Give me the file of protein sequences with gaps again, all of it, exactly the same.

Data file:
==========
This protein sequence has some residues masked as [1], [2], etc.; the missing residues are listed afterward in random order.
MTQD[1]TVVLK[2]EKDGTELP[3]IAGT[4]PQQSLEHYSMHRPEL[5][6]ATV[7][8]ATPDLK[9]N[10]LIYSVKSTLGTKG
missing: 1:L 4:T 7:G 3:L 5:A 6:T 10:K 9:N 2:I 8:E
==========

This protein sequence has some residues masked as [1], [2], etc.; the missing residues are listed afterward in random order.
MTQD[1]TVVLK[2]EKDGTELP[3]IAGT[4]PQQSLEHYSMHRPEL[5][6]ATV[7][8]ATPDLK[9]N[10]LIYSVKSTLGTKG
missing: 1:L 4:T 7:G 3:L 5:A 6:T 10:K 9:N 2:I 8:E